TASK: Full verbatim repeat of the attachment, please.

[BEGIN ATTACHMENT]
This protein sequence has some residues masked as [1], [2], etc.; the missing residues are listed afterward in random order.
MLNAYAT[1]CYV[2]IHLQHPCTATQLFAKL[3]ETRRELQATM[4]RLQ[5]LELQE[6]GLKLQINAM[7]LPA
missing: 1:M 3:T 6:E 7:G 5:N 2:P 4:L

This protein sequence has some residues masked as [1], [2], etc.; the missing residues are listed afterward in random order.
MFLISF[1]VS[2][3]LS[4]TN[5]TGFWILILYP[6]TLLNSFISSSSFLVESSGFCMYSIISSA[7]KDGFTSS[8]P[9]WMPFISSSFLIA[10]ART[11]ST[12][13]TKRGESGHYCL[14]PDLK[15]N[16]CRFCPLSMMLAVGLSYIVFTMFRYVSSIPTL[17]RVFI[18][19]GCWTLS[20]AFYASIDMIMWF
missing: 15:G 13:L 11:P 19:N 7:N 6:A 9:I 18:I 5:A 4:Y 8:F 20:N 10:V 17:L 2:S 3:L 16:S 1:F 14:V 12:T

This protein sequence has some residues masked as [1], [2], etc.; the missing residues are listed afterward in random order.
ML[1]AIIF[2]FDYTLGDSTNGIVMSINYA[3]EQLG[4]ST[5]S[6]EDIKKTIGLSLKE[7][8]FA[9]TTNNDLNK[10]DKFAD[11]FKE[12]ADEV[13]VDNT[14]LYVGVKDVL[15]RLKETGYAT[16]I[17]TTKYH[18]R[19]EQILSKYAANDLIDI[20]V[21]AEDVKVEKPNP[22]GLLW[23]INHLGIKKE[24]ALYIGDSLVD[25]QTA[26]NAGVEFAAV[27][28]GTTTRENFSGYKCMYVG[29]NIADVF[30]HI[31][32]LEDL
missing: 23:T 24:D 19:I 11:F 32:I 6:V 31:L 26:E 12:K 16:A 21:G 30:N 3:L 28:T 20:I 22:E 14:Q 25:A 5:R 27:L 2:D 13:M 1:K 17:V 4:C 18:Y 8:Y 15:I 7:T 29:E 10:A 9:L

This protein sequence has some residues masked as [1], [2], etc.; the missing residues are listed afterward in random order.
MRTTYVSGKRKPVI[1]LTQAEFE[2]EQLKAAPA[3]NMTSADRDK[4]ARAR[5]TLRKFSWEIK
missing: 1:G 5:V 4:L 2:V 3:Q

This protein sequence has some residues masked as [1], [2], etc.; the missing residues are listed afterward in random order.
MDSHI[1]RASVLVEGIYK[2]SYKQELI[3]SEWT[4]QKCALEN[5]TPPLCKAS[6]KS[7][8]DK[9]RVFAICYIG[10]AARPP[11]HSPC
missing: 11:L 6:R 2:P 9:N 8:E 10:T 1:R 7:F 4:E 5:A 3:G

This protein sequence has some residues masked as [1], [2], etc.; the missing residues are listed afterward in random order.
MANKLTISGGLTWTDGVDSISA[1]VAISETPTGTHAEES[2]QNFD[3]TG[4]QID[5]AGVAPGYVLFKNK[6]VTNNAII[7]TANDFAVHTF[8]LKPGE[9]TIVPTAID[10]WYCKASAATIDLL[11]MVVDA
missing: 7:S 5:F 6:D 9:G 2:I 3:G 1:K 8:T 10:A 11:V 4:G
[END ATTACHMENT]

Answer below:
This protein sequence has some residues masked as [1], [2], etc.; the missing residues are listed afterward in random order.
MLNAYAT[1]CYV[2]IHLQHPCTATQLFAKL[3]ETRRELQATM[4]RLQ[5]LELQE[6]GLKLQINAM[7]LPA
missing: 1:M 3:T 6:E 7:G 5:N 2:P 4:L

This protein sequence has some residues masked as [1], [2], etc.; the missing residues are listed afterward in random order.
MFLISF[1]VS[2][3]LS[4]TN[5]TGFWILILYP[6]TLLNSFISSSSFLVESSGFCMYSIISSA[7]KDGFTSS[8]P[9]WMPFISSSFLIA[10]ART[11]ST[12][13]TKRGESGHYCL[14]PDLK[15]N[16]CRFCPLSMMLAVGLSYIVFTMFRYVSSIPTL[17]RVFI[18][19]GCWTLS[20]AFYASIDMIMWF
missing: 15:G 13:L 11:P 19:N 7:N 6:A 9:I 18:I 5:A 4:Y 8:F 20:N 10:V 17:L 2:S 3:L 16:S 1:F 14:V 12:T

This protein sequence has some residues masked as [1], [2], etc.; the missing residues are listed afterward in random order.
ML[1]AIIF[2]FDYTLGDSTNGIVMSINYA[3]EQLG[4]ST[5]S[6]EDIKKTIGLSLKE[7][8]FA[9]TTNNDLNK[10]DKFAD[11]FKE[12]ADEV[13]VDNT[14]LYVGVKDVL[15]RLKETGYAT[16]I[17]TTKYH[18]R[19]EQILSKYAANDLIDI[20]V[21]AEDVKVEKPNP[22]GLLW[23]INHLGIKKE[24]ALYIGDSLVD[25]QTA[26]NAGVEFAAV[27][28]GTTTRENFSGYKCMYVG[29]NIADVF[30]HI[31][32]LEDL
missing: 23:T 24:D 19:I 11:F 32:I 6:V 31:L 26:E 12:K 16:A 21:G 30:N 3:L 28:T 20:I 22:E 14:Q 25:A 5:R 27:L 2:D 13:M 1:K 17:V 4:C 18:Y 8:Y 15:I 7:T 29:E 10:A 9:L

This protein sequence has some residues masked as [1], [2], etc.; the missing residues are listed afterward in random order.
MRTTYVSGKRKPVI[1]LTQAEFE[2]EQLKAAPA[3]NMTSADRDK[4]ARAR[5]TLRKFSWEIK
missing: 1:G 5:V 4:L 2:V 3:Q

This protein sequence has some residues masked as [1], [2], etc.; the missing residues are listed afterward in random order.
MDSHI[1]RASVLVEGIYK[2]SYKQELI[3]SEWT[4]QKCALEN[5]TPPLCKAS[6]KS[7][8]DK[9]RVFAICYIG[10]AARPP[11]HSPC
missing: 11:L 6:R 2:P 9:N 8:E 10:T 1:R 7:F 4:E 5:A 3:G

This protein sequence has some residues masked as [1], [2], etc.; the missing residues are listed afterward in random order.
MANKLTISGGLTWTDGVDSISA[1]VAISETPTGTHAEES[2]QNFD[3]TG[4]QID[5]AGVAPGYVLFKNK[6]VTNNAII[7]TANDFAVHTF[8]LKPGE[9]TIVPTAID[10]WYCKASAATIDLL[11]MVVDA
missing: 7:S 5:F 6:D 9:G 2:I 3:G 1:K 8:T 10:A 11:V 4:G